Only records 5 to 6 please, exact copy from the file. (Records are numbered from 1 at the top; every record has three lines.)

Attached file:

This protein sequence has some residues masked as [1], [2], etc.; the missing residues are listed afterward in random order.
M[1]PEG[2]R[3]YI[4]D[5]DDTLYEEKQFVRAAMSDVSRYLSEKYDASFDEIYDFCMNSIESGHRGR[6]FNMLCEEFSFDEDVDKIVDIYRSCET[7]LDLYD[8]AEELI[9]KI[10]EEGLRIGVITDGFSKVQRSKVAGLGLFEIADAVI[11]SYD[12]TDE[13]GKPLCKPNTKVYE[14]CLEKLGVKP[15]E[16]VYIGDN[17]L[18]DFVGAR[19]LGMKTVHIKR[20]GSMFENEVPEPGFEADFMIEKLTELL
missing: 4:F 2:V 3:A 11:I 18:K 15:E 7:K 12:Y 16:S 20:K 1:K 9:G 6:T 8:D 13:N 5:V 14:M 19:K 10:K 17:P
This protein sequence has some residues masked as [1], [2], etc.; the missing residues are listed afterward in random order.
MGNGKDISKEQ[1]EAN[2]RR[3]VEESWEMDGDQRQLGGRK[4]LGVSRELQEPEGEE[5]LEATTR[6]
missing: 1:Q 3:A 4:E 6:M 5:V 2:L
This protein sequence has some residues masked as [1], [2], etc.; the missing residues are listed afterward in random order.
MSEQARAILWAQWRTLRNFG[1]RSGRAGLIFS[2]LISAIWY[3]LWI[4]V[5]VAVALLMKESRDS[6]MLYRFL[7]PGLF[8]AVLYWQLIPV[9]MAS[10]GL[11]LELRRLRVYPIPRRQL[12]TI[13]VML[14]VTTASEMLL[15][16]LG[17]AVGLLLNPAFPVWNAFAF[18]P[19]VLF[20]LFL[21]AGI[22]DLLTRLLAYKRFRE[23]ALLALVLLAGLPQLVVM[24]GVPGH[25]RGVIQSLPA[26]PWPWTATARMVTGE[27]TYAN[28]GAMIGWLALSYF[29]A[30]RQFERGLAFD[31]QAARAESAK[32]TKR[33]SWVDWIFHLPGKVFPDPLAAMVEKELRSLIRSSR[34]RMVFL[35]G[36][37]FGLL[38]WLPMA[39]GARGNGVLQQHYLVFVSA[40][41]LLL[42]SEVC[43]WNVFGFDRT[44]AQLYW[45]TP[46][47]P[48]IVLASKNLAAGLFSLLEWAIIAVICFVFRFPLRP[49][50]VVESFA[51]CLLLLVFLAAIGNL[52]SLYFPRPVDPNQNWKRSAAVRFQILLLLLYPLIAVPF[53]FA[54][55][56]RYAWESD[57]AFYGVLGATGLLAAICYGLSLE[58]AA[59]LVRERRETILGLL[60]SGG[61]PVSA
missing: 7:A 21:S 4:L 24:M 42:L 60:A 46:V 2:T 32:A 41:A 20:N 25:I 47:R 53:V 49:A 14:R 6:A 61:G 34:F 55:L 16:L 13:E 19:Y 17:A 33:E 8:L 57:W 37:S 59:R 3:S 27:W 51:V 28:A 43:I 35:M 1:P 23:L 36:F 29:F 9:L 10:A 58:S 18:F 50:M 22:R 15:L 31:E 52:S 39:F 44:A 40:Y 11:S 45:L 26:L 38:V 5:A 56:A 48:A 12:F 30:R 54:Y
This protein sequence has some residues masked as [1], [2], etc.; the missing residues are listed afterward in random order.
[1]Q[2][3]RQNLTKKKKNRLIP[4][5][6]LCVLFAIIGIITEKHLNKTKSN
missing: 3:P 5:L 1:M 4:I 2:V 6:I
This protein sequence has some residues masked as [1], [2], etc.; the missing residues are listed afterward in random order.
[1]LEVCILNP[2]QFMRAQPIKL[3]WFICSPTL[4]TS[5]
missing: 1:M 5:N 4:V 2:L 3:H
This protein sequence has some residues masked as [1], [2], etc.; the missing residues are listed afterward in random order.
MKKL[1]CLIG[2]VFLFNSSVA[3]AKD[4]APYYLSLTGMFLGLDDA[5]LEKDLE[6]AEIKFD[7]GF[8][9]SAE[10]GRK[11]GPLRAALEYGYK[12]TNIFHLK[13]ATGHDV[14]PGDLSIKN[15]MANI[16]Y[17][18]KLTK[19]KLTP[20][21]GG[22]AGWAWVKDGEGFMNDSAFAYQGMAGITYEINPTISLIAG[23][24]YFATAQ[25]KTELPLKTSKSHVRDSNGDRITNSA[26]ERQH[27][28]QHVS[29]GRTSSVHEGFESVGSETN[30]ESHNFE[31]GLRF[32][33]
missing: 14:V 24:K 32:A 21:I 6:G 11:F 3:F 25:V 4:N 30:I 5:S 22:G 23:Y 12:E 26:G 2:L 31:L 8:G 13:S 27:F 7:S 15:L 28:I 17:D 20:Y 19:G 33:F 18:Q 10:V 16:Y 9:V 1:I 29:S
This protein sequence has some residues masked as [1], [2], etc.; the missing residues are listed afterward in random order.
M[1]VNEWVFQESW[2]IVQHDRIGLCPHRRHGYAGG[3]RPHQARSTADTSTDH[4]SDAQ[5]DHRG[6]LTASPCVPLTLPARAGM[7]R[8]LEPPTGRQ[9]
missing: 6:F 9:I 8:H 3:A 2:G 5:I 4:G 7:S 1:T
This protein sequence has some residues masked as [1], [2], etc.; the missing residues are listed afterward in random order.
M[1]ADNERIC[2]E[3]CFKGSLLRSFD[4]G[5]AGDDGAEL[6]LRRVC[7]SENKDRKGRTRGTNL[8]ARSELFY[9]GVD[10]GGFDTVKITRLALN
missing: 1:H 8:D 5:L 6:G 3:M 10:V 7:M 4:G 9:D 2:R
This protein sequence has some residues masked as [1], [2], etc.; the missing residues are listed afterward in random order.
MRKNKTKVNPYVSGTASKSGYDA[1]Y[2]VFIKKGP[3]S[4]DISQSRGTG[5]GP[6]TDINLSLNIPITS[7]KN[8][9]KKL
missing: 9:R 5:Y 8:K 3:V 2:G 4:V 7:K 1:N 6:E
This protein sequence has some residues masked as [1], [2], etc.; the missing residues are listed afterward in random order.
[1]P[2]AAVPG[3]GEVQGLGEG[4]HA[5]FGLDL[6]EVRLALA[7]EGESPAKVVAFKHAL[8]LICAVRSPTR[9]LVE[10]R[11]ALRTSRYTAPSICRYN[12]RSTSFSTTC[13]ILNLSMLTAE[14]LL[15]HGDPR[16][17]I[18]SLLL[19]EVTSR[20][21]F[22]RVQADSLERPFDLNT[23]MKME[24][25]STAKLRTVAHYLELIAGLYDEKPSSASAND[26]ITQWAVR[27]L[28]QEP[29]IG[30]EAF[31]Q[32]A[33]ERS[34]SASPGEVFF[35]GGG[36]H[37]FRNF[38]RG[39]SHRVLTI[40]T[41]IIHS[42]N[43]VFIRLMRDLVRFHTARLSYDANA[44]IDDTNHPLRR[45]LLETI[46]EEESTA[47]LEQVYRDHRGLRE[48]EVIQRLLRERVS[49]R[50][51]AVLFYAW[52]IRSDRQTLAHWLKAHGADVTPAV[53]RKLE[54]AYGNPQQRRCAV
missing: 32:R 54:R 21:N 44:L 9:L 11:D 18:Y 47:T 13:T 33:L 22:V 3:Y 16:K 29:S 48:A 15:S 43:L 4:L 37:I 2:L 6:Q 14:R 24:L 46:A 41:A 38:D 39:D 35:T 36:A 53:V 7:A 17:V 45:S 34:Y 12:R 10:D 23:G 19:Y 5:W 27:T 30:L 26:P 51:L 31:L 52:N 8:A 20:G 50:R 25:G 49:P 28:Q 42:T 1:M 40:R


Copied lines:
This protein sequence has some residues masked as [1], [2], etc.; the missing residues are listed afterward in random order.
[1]LEVCILNP[2]QFMRAQPIKL[3]WFICSPTL[4]TS[5]
missing: 1:M 5:N 4:V 2:L 3:H
This protein sequence has some residues masked as [1], [2], etc.; the missing residues are listed afterward in random order.
MKKL[1]CLIG[2]VFLFNSSVA[3]AKD[4]APYYLSLTGMFLGLDDA[5]LEKDLE[6]AEIKFD[7]GF[8][9]SAE[10]GRK[11]GPLRAALEYGYK[12]TNIFHLK[13]ATGHDV[14]PGDLSIKN[15]MANI[16]Y[17][18]KLTK[19]KLTP[20][21]GG[22]AGWAWVKDGEGFMNDSAFAYQGMAGITYEINPTISLIAG[23][24]YFATAQ[25]KTELPLKTSKSHVRDSNGDRITNSA[26]ERQH[27][28]QHVS[29]GRTSSVHEGFESVGSETN[30]ESHNFE[31]GLRF[32][33]
missing: 14:V 24:K 32:A 21:I 6:G 11:F 3:F 25:V 4:N 30:I 5:S 22:G 23:Y 12:E 26:G 2:L 31:L 8:G 13:S 27:F 7:S 15:L 28:I 17:D 20:Y 19:G 33:F 18:Q 10:V 16:Y 9:V 1:I 29:S